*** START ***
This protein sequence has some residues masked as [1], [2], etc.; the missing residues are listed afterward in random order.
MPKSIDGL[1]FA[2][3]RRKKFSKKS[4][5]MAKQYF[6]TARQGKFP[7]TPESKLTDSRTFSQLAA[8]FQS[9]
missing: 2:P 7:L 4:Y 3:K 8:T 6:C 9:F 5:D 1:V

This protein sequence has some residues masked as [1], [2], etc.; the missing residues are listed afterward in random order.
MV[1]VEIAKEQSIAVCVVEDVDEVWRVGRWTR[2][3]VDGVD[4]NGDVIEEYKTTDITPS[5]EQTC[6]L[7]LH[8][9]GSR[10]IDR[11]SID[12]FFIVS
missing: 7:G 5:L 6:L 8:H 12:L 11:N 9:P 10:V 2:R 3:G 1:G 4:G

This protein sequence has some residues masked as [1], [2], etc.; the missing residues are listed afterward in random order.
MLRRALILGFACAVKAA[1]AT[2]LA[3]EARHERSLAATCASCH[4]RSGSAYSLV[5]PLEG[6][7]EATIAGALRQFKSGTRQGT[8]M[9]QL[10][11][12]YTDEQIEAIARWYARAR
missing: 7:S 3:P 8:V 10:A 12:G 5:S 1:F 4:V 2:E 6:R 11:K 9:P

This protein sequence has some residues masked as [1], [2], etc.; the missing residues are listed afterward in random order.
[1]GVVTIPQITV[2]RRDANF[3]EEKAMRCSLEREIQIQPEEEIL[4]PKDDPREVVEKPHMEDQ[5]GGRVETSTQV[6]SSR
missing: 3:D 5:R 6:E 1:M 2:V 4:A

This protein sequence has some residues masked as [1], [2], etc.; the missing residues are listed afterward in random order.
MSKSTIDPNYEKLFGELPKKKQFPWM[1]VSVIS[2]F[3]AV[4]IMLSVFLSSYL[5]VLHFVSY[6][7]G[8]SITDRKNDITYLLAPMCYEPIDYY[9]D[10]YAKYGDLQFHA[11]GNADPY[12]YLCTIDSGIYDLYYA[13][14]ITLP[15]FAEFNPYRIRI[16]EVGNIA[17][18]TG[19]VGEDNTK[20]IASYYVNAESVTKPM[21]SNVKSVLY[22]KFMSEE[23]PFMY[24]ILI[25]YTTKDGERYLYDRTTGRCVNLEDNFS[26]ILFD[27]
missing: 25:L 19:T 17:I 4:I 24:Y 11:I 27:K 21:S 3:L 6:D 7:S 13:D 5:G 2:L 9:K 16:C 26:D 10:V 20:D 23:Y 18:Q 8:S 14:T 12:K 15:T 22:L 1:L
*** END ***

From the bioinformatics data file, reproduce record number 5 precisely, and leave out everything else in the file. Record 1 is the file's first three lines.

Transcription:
This protein sequence has some residues masked as [1], [2], etc.; the missing residues are listed afterward in random order.
MSKSTIDPNYEKLFGELPKKKQFPWM[1]VSVIS[2]F[3]AV[4]IMLSVFLSSYL[5]VLHFVSY[6][7]G[8]SITDRKNDITYLLAPMCYEPIDYY[9]D[10]YAKYGDLQFHA[11]GNADPY[12]YLCTIDSGIYDLYYA[13][14]ITLP[15]FAEFNPYRIRI[16]EVGNIA[17][18]TG[19]VGEDNTK[20]IASYYVNAESVTKPM[21]SNVKSVLY[22]KFMSEE[23]PFMY[24]ILI[25]YTTKDGERYLYDRTTGRCVNLEDNFS[26]ILFD[27]
missing: 25:L 19:T 17:I 4:I 24:Y 11:I 27:K 21:S 3:L 6:D 7:S 13:D 5:G 2:L 9:K 16:C 26:D 10:V 20:D 23:Y 18:Q 8:S 14:T 12:K 15:T 22:L 1:L